Berlin-based Palestinian filmmaker Kamal Aljafari revisits familiar themes in “An Unusual Summer,” a personal work that captures the invisible lives of people in a Palestinian neighborhood in the Israeli city of Ramla.
Composed of recordings from a surveillance camera installed by Aljafari’s late father at their family home in 2006 in the hope of catching a vandal who kept damaging his car, “An Unusual Summer” is a video diary populated by local residents, shoppers, pedestrians and school kids.
“In many ways it wasn’t really my choice to make this film,” Aljafari tells Variety. “I was kind of chosen.”
The film, which screens in International Film Festival Rotterdam’s Harbour section, continues themes the director explored in his 2016 work “Recollection,” in which he reconstructed the old city of Jaffa from excerpts taken from Israeli and Hollywood feature films shot there from the 1960s to the 1990s.
“An Unusual Summer” is a poetic homage to human existence that creates “the space for all these ghosts that actually always existed within the frame but nobody was paying attention to,” Aljafari says. “This is very symbolic of being Palestinian, especially inside Israel. You are basically uprooted from reality as well as from fiction. So you really don’t exist.”
The surveillance camera footage presented an opportunity. “This is something that is not achieved by any filmmaker. It’s not possible because no one would stay there 24 hours and film nonstop. … Most of the people living in the neighborhood appeared on the camera. In itself this was a treasure, a miracle.”
The film is a chronicle of a Palestinian community in Ramla, “which used to be a Palestinian city up until 1948,” Aljafari explains. “After the occupation of the city, the vast majority of the Palestinian population was expelled. The remaining Palestinians, a few hundred, were forced to live in this one neighborhood, and this neighborhood was named, already in 1948, the Arab Ghetto.”
While trying to discover the identity of the vandal provided the film with narrative direction, breathing life into the cold and soundless surveillance footage became a challenge. “Creating emotions and building up narratives, that was achieved through a lot of work with sound.”
“It is a very personal film and I believe cinema is a form of personal expression,” he adds. “For that reason, finding this material from a camera installed by my father was something really quite incredible.”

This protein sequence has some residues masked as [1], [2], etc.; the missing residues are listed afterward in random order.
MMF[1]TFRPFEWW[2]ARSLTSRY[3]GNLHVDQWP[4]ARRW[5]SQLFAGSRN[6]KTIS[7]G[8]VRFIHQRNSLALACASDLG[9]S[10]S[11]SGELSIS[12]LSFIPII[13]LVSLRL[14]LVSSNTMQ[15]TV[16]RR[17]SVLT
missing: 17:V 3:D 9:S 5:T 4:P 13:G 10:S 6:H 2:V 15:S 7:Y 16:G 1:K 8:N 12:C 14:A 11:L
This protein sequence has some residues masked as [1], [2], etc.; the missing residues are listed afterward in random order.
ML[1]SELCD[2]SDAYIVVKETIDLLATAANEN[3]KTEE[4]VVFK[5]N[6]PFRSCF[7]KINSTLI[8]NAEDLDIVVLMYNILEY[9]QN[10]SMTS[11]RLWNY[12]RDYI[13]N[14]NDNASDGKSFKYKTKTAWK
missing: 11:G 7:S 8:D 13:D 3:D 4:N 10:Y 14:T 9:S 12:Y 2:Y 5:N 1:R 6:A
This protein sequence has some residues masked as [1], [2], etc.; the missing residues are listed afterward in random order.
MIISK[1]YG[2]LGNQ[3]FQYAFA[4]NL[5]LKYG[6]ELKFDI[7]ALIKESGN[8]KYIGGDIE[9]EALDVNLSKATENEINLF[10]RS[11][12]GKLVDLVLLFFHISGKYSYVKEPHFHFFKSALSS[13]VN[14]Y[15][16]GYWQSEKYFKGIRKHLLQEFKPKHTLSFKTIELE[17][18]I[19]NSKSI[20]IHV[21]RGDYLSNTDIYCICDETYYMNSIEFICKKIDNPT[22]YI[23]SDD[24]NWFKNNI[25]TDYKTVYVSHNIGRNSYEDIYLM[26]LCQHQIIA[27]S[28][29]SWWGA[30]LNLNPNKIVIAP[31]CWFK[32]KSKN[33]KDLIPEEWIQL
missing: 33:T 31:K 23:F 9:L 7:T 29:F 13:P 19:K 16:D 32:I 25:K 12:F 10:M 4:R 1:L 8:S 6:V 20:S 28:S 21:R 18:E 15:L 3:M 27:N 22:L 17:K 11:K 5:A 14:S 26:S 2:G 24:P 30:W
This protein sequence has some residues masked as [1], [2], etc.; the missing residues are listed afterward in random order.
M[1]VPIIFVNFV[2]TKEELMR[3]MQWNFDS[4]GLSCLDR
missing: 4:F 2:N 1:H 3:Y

Aljafari just returned to Europe from Ramla, where he experienced the harrowing violence of the recent weeks. The neighborhood, whose social fabric is already severely frayed due to rising crime, became a target for armed right-wing Israeli settlers during the upheaval, Aljafari says.
“These groups were attacking the neighborhood like they did in other mixed cities, Lydd, Jaffa, Ramla. They would come at night mostly, armed, and try to burn some houses. In other instances, they would mark homes of Palestinians, because there are some Jewish people living in this neighborhood. And this was all under the protection of the local Israeli police. I saw them from the balcony. … Being there was a nightmare. Most people wouldn’t sleep at night because they were afraid that they would be attacked by these groups of thugs.”
“It’s really something that is difficult to describe, to understand even, if you are not there and seeing what is going on. Being in this house, in this neighborhood, knowing all this history of what happened to this community and seeing all of this again, it can really bring only nightmarish memories, because in Ramla and Lydda, in Jaffa, in all these places, in 1947-1948, many massacres took place.”
The systematic suppression and institutionalized violence has severely affected Palestinian society, Aljafari explains. “I was born in my own city but I always felt like an immigrant. This is a very scary mental state of mind. You know that you are from this place but you are not recognized for who you are.”
“This discrimination is everywhere and it’s been happening to generations: the generation of my grandparents, the generation of my parents, my generation, the generation of my nieces. They go through the same thing.”
“It’s not surprising that I’m interested in this kind of cinema because this is where I came from. I came from a city where there are ruins everywhere and the traces of the war are to be found everywhere.”
Aljafari points out that the violence and the death and destruction in Gaza has created unprecedented international awareness of the ongoing occupation and oppression of Palestinians in Israel.
“I’m really surprised about what’s happening in the U.S., because you had many demonstrations and many really prominent people [speaking out]. This is a result of a new alliance between Black Lives Matter, queer movements, immigrant movements, human rights movements and Jewish peace movements with the Palestinians. This is something quite promising and I think it will eventually influence the political system in the U.S., at least the Democratic Party.”
Aljafari will soon return to Israel to begin work on his next project, a narrative feature film he plans to shoot in Jaffa next winter. “It’s based on the real story of my late uncle, who passed away in an Israeli mental hospital. The film is about this feeling of being a ghost in your own country.”
He is also developing another archival film. He notes, however, that while films usually take time to make, Palestinian films can be particularly difficult due to their inherent political nature. “It is perceived as controversial because you ask difficult and very uncomfortable questions.”
“I’m very excited about shooting again. For me it’s a very exciting time as well because, despite all of that, there’s a very strong spirit among people, especially among young people, and it’s very beautiful to see. This is what gives us hope.”